Violet flowers collected in a bowl

Candied violets are a very special treat; in France they are considered a delicacy. Since violets grow quite easily, you can probably find some in your yard, a neighbor’s yard, or a nearby park or forest. These edible flowers come into bloom in April and May, and are at their peak for a brief while. Gather your violets while they are in full bloom, and then try crystallizing them, preserving them as fine and dainty candies!

We have tried a wide variety of methods for crystalizing violets. The best way, by far, is to use milk in a spray bottle, so that is the method we will explain

Along the way, we’ll also show you how some of the other methods failed….just so you don’t feel compelled to go out and waste some of your precious violets repeating our errors.

On with the success story!


-Violet flowers
-Caster Sugar
-Food coloring (optional)

Other supplies:
-Baking sheet
-Parchment paper (or wax paper in a pinch)

Step One: Gather your violets

Only gather violets (or any edibles!) from soil you know. It should be 100% free of pesticides and any other harmful chemicals, as you will NOT be washing the violets before you candy them.

Put violets into a bowl that is large enough to hold them without crowding, and which has a flat enough bottom that it won’t spill over when you set it down . (Like so many things, we learned this the hard way; if you spill your carefully gathered violets, you will be sad.)

Snip them close to the bottom of the stem, so you have a nice long handle for when you are working with them:

You may want to gather the leaves in the other half of your large, flat bowl. Violet leaves are also edible, and the young ones are very tasty in salads!

Step Two: Coat Your Voilets

There are many different methods suggested for coating violets so that the sugar will properly stick to them. The most popular are:

a) Brushing violets with egg whites – too tedious for words!
….we won’t even trouble you with a photo. Imagine brushing a tiny flower, petal by petal, while being careful to never touch it with your fingers….

b) Dipping violtets into milk or water – ugly results!

….We tried it; look how bad it was:
In process:

Dipping yields clumpy candied violets, where the petals are all stuck together:

Some sources suggest separating the petals with a toothpick after dipping. We find this beyond tedious; far worse, even, than brushing petals individually.

c) Dipping into egg whites – our second-favorite option

This is your best option if you do not have a perfect spray bottle ready to go. Here are in-process and results photos:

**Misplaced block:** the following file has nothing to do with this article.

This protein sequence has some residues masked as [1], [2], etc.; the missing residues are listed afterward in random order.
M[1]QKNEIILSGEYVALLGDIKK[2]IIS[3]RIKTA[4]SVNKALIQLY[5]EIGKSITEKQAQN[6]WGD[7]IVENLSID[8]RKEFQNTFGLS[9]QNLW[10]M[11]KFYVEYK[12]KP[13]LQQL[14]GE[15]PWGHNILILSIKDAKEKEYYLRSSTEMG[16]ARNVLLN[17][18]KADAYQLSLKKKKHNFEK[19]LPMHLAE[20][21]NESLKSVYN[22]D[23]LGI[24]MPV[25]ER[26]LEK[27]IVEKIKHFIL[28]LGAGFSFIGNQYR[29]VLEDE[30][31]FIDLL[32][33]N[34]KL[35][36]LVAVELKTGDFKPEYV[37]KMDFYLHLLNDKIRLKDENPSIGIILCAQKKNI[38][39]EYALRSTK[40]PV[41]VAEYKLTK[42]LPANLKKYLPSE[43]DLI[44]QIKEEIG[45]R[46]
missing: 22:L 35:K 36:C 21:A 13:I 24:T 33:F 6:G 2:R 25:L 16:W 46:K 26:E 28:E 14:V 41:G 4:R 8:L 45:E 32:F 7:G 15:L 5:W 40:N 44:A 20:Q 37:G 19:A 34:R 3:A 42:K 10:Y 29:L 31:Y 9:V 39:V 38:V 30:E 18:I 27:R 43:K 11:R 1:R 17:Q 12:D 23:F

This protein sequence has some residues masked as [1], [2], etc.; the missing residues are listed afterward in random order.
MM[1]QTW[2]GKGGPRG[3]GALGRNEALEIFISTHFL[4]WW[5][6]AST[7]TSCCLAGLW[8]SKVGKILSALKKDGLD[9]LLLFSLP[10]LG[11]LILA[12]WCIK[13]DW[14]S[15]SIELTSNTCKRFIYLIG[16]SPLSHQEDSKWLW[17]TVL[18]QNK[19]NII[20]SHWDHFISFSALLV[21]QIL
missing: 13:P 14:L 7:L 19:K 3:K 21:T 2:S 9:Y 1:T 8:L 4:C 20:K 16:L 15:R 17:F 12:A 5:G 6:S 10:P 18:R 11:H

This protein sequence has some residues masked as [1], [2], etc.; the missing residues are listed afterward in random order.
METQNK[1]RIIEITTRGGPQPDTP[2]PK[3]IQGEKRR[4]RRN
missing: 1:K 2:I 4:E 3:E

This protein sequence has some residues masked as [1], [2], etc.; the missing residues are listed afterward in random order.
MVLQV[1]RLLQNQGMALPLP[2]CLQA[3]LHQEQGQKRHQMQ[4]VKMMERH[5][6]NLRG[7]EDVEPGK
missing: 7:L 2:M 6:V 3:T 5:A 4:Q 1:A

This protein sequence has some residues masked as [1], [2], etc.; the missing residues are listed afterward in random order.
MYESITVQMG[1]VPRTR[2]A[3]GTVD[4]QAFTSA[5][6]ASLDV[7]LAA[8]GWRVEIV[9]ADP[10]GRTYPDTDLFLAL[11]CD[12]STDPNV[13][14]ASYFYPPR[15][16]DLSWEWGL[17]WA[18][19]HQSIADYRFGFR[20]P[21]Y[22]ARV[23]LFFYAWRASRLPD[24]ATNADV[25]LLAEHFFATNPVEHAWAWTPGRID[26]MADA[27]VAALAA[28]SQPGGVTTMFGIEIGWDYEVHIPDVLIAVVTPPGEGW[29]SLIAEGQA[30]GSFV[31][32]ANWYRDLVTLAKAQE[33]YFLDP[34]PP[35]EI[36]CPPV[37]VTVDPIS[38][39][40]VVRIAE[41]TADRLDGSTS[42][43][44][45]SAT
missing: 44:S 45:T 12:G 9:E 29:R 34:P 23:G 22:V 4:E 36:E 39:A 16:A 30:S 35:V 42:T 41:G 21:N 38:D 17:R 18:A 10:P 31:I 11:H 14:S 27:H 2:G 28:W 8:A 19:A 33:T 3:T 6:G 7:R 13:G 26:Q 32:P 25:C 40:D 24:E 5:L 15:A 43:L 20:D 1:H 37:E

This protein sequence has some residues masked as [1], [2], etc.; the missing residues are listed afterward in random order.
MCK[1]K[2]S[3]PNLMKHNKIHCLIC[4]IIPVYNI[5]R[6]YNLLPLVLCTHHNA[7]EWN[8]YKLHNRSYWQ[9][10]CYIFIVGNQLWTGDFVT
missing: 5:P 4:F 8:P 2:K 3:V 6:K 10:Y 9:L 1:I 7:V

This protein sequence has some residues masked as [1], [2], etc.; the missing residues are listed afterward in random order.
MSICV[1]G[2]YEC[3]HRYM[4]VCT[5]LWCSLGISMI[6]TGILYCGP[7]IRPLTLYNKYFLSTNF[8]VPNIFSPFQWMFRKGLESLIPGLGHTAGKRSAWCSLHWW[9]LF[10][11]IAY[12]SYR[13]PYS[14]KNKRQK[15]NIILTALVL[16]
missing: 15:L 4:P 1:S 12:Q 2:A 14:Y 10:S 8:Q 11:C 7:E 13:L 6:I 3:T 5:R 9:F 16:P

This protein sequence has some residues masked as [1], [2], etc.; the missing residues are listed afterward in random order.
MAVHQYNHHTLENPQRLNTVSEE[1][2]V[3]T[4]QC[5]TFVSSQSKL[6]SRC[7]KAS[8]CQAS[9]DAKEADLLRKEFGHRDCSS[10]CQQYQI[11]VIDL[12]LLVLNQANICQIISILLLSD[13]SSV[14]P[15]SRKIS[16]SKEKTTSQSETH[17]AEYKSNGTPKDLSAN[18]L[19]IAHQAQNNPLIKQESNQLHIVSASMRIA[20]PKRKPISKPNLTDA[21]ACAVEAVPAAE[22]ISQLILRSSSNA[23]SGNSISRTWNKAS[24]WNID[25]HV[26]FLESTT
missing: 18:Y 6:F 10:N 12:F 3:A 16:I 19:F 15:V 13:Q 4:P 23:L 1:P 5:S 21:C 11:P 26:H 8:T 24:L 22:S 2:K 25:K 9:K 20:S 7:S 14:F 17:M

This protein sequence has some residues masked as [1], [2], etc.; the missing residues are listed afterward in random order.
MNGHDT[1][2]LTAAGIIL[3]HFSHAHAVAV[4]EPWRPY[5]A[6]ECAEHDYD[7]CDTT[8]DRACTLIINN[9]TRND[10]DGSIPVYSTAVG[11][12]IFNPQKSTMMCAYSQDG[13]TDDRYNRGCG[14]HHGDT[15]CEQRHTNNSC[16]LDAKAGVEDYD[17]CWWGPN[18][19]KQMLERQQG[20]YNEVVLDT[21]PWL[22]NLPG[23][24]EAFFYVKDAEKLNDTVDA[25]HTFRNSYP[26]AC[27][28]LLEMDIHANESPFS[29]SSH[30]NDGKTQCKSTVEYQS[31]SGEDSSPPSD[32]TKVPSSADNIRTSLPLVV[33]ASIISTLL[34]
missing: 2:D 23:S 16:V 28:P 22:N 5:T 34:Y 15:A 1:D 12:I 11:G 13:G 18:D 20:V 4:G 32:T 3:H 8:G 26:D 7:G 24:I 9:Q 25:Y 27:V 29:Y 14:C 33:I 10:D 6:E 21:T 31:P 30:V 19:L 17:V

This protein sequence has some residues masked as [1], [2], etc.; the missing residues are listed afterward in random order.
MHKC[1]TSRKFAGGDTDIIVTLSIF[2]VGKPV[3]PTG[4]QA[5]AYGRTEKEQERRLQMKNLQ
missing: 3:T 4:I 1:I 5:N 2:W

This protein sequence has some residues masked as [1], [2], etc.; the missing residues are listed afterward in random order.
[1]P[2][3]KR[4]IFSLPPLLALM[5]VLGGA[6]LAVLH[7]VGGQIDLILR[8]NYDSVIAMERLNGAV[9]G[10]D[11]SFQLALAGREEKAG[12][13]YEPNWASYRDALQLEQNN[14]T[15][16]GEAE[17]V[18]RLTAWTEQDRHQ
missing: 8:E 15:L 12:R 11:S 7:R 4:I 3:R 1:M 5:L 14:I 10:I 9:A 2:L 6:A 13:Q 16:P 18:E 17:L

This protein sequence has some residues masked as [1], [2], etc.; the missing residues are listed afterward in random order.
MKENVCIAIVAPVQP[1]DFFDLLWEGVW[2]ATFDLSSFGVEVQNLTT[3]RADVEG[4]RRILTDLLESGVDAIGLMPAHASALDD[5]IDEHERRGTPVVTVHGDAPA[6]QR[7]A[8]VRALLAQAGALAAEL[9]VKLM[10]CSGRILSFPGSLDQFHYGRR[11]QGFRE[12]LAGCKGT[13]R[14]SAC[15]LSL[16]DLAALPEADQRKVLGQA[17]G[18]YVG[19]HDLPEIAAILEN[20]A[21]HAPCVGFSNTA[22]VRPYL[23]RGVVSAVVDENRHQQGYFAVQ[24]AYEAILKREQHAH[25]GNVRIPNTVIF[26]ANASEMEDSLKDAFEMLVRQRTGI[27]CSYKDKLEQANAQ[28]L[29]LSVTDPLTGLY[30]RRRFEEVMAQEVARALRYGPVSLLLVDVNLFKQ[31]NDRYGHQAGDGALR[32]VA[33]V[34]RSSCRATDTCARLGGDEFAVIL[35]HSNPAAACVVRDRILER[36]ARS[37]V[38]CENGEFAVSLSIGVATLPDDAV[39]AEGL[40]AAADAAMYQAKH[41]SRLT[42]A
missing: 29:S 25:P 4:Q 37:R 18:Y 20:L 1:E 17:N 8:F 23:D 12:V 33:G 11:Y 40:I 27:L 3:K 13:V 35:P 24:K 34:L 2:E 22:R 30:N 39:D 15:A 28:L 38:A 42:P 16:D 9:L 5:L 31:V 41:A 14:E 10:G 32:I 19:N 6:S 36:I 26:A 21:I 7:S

So the egg white dipping method is acceptable. We did find that it can sometimes yield syrupy, rather than crystalized, sugar after the violets are heated.

But our favorite method is:
D) Spritzing milk onto flowers with a fine mist spray bottle.

Just hold the flower by the stem, spray twice on the front, and twice (each time from a different angle, to ensure full coverage) on the back.

Step Three: Cover Your Violets with Sugar

Use caster sugar for best results. The finer the grain, the daintier the final candies.

You may want to try using colored sugar. Plain white sugar will give your violets a white coating that hides their violet-ness just a bit. Really bring out the violet by adding 2 drops of Neon Purple and 1 drop of Neon Turqoise food coloring to your sugar, which makes it a decidedly non-neon perfect violet shade:

To coat flowers in sugar :
-using stem, place face down in shallow, wide bowl of sugar.
-use other hand to place more sugar on top of the flower
-press on top of sugar to ensure that sugar sticks to petals well
-remove from sugar and place on baking sheet

Place violet face down on baking sheet (it rests most flatly this way), and then snip the stem away.

Repeat until you have coated all your flowers in sugar:

The dark violets have violet colored sugar on them, while the light ones have plain white sugar.

Step Four : Heat the Violets

Place your baking sheet on the bottom rack of your 200 degree F oven. Drying/crystallization takes about 35 minutes. Too little time, and the sugar will not properly stick together. Too much time, and it will become syrupy.

Step Five : Enjoy the Violets

Here are some ways to enjoy your candied flowers:

-As a beautiful topping for pastries (wedding cakes, petit fours, tea cakes, fancy cupcakes and more)

-On their own, especially right after you finish making them!

-As a light sweetener for your tea or coffee; how cute will it be to have pretty little flowers floating in your beverage? Especially useful when entertaining guests.

-Give them as gifts to people you really, really like! (There’s a *lot* of love and effort that goes into these special treats…)